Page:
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Publication numberUS4931104 A
Publication typeGrant
Application numberUS 07/361,190
Publication dateJun 5, 1990
Filing dateJun 5, 1989
Priority dateJun 5, 1989
Fee statusPaid
Also published asCA2017737A1, CA2017737C
Publication number07361190, 361190, US 4931104 A, US 4931104A, US-A-4931104, US4931104 A, US4931104A
InventorsJohn M. Burke
Original AssigneeEaton Corporation
Export CitationBiBTeX, EndNote, RefMan
External Links: USPTO, USPTO Assignment, Espacenet
Process for cleaning porous parts
US 4931104 A
Abstract
A cleaning process is provided that is particularly advantageous for removing oil or oil-like material from porous parts such as porous internal combustion engine components such as valves.
The process utilizes oil solubilizing solvents as well as alkaline soap and water solutions and mixtures of water soluble amines and water or deionized water in conjunction with alternate pressure and vacuum cycling to effect the cleaning.
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Claims(18)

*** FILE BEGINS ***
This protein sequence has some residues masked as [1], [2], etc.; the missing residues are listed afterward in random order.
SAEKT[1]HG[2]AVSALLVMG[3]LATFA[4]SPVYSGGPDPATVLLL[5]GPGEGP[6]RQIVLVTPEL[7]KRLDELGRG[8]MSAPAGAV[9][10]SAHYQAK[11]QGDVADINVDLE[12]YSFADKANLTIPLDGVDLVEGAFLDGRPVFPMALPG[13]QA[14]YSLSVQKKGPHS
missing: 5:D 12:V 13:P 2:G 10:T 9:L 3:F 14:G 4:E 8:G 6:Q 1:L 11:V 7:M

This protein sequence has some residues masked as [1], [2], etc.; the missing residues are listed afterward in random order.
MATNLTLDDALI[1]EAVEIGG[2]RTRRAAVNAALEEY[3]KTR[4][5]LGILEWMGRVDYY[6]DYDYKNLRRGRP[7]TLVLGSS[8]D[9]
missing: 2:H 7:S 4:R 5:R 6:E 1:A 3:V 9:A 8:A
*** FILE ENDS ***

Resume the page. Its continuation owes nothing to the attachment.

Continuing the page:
What is claimed is:
1. A process for removing oil or oil-like material from porous parts, said process comprising the steps of:
(a) soaking the parts in a solvent predetermined suitable for solubilizing the oil or oil-like material;
(b) alternately subjecting the parts soaking in the solvent of step (a) to a predetermined pressure below atmospheric pressure and to a predetermined pressure above atmospheric pressure a preselected number of times;
(c) rinsing the parts of step (b) with water;
(d) soaking the parts of step (c) in an alkaline soap and water solution having a prescribed alkalinity;
(e) alternately subjecting the parts soaking in the solution of step (d) to a pressure less than atmospheric pressure and to a pressure above atmospheric pressure a preselected number of times;
(f) rinsing the parts of step (e) with water;
(g) soaking the parts of step (f) in a predetermined mixture of water and a water soluble amine;
(h) alternately subjecting the parts in the mixture of step (g) to a predetermined pressure below atmospheric pressure and to a predetermined pressure above atmospheric a preselected number of times; and
(i) drying the parts of step (h).
2. The process of claim 1 wherein the solvent of step (a) is mineral spirits.
3. The process of claim 1 wherein the water of step (c) is heated water.